After a first selection, e.g., of an image icon
Following the use of additional vector information
Following further RAC-RAS interaction,
Figure 15 provides an example of an implementation detail, showing a CORBA based JAVA client application. The Web Server function is focused on the data transfer of its available resources to the client side, e.g., for downloads of Client ORB classes. Most RAC-RAS interaction is performed directly through Java Client ORBs. This option has become attractive since the recent introduction by OMG of a CORBA-Java mapping and COTS availability, e.g., IONA OrbixWeb 3.0.
Interactions between the client and the application server can very well be served through asymmetrical hybrid terrestrial/satellite systems as the demonstrated MPEG/DVB configuration. The same system may be suited to also support transfers between other components of the CORBA bus, provided they are of asymmetrical nature, e.g., transfer of archived images to a processing module at a VAC premises.
A Version 0 of the prototype went online in November 1997 and has been demonstrated in a traditional configuration (figure 2) with the OPM application at a number of end-user locations in the Mediterranean region. Prior to that, a number of technical verifications of the MPEG/DVB network service (fig.10) had already taken place, and the Europe-Japan Intelsat link had been put in place. The data center interconnect at ESA-ESRIN was activated in January 1998 (fig.8).
At the time of writing, further European data centers, e.g., Spotimage/Toulouse, are scheduled to be inserted during spring 1998 at the same time as the interconnection to NASDA in Japan will be activated.
By the time of the INET98 Conference, Version 1 demonstrations are expected to be in their final phase with the full topology as described before being applied to six selected applications. At the same time, an 18 month follow-on initiative is expected to be kicked-off extending the trails to U.S. users, deepening demonstrations of the access network infrastructure, and to further advance on the distribution of EOCF functions over Wide Area Networks (figures 3 - 5). At the same time, a first initiative aiming at the standardization of EOCF in the OMG Business Object Architecture is expected to be launched.
The initiative will remain open to possible collaborations with partners in the Internet community interested in WAN high volume data exchange and service distribution over CORBA.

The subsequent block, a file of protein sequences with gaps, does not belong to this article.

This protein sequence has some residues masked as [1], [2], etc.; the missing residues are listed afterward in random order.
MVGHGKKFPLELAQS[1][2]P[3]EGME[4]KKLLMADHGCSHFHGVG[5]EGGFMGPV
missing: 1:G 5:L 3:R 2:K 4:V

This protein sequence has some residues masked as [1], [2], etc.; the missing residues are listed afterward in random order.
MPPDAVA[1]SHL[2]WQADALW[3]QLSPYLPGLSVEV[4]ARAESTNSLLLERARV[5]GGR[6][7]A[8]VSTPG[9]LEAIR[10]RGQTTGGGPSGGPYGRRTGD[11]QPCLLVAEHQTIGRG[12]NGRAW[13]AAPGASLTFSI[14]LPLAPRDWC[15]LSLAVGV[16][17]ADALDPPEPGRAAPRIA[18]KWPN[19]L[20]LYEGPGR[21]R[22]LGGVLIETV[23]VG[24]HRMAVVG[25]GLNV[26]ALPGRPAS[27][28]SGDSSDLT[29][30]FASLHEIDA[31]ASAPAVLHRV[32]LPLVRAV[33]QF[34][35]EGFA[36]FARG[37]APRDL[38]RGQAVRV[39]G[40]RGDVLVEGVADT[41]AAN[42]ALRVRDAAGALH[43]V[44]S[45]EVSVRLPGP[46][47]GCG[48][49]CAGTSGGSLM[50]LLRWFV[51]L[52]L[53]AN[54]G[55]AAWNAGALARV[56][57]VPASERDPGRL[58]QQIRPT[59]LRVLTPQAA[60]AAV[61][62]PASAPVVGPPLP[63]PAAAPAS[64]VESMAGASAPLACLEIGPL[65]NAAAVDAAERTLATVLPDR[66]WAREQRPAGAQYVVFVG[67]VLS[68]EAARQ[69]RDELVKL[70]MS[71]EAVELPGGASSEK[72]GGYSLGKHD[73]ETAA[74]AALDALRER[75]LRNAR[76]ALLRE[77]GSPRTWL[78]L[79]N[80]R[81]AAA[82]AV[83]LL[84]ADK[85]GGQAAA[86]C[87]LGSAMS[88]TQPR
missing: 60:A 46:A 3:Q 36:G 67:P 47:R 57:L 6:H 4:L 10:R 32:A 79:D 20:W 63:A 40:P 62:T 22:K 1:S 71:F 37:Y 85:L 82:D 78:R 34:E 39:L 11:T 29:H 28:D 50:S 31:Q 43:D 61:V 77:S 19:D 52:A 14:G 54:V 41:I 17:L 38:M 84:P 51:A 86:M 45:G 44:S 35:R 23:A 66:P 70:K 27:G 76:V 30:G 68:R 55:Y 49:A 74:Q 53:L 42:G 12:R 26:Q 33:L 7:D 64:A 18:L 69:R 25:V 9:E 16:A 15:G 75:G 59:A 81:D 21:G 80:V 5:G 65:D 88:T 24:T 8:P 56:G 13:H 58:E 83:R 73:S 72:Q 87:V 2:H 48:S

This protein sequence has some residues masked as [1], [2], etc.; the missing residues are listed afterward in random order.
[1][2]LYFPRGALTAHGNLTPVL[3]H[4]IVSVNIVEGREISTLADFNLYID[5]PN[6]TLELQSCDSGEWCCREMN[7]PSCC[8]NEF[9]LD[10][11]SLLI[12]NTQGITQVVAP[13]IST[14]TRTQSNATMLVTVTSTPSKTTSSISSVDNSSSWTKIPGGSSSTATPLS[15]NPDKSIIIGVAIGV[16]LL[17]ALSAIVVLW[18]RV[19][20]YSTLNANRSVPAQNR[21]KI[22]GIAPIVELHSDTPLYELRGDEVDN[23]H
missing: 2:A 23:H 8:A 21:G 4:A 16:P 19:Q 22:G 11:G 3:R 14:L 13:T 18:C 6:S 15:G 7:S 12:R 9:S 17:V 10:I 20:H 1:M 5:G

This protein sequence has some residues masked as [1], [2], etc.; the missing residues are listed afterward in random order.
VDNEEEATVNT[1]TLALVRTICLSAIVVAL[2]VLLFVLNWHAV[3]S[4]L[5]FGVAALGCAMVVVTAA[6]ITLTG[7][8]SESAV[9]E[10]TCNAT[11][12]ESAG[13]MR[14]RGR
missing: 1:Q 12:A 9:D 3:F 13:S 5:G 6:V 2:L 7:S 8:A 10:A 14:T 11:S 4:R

[Ref. 1] Trans-European Research Application Domains - Research Network Applications, the Space Sector and Earth Observations, Newsletter of ERCIM, the European Research Consortium for Informatics and Mathematics, - Special on Research Networking in Europe - No. 31 - October 1997, Hermann Ludwig Moeller
[Ref. 2] The use of CORBA in Earth Observation Application Systems, Committee on Earth Observation Satellites (CEOS) - Working Group on Information Systems and Services (WGISS) - Access/Network Subgroup (AS/NS), Earth Observation and Geo-Spatial Web and Internet Workshop, 17th - 19th of February 1998, Salzburg, Austria, Andrea Cicarelli, Luciano Foti, Sergio Vizzari, Hermann Ludwig Moeller [Ref. 3] European Earth Observation Application System Prototype, CODATA - Conference on Scientific and Technical Data Exchange and Integration, December 15-17, 1997, Bethesda, MD, THE UNITED STATES, Hermann Ludwig Moeller
[Ref. 4] The Interactive Satellite Image Server Project, International Society for Photogrammetry and Remote Sensing - ISPRS joint workshop "From Producer to User," October 1997, Boulder, Colorado, THE UNITED STATES, Hermann Ludwig Moeller
[Ref. 5] ETSI ETS 300 421, Digital broadcasting systems for television, sound and data services; Framing structure, channel coding and modulation for 11/12/Ghz satellite services
[Ref. 6] ISO/IEC, Generic Coding of Moving Pictures and Associated Audio: System, (MPEG-2 System Specification), ISO/IEC 13818-1, November 1994
[Ref. 7] TS/EN 301 192 DVB Data Broadcasting Standard
Related online resources:
The projects contributing to the EOCF demonstrator are funded under Programs of the European Commission:
The authors would like to acknowledge the contribution of the industrial, academic, and user partners in the initiatives supporting the demonstrator, i.e., Advanced Computer Systems (I), Alenia Aerospazio(I), Cap Gemini Italia (I), CSA(IRL), DASA-Dornier (Germany), EC-JRC-SAI, ESA-ESRIN, Etnoteam (I), Finsiel (I), France Telecom (F), ITC (NL), Matra Systems and Information (F), Newtec (UK), Nuova Telespazio(I), RAI-Centro Ricerche (I), RSC(DK), Swisscom (CH), Spotimage (F), VitroCiset (I), CGS (AU).
Special thanks to Jerome Bequignon (ESA), Neil Corlett (JRC), Andrea Cicarelli (ACS), Luciano Foti (CGI), Jean Francois Gallet (MS&I), Kevin Galligan (ESA), Lauren Garnier (MS&I), Marc Gorman (ESA), Yves Henaff (MS&I), Corinne Hinlopen (JRC), Fabrizio Jemma (Eurimage/ESA), D. Meehan (ESA), P. Meuret (Swisscom), B. Collini-Nocker (CGS), Tommaso Panetti (CGI), Sergio Vizzari (MS&I), Stefano Zatti (ESA).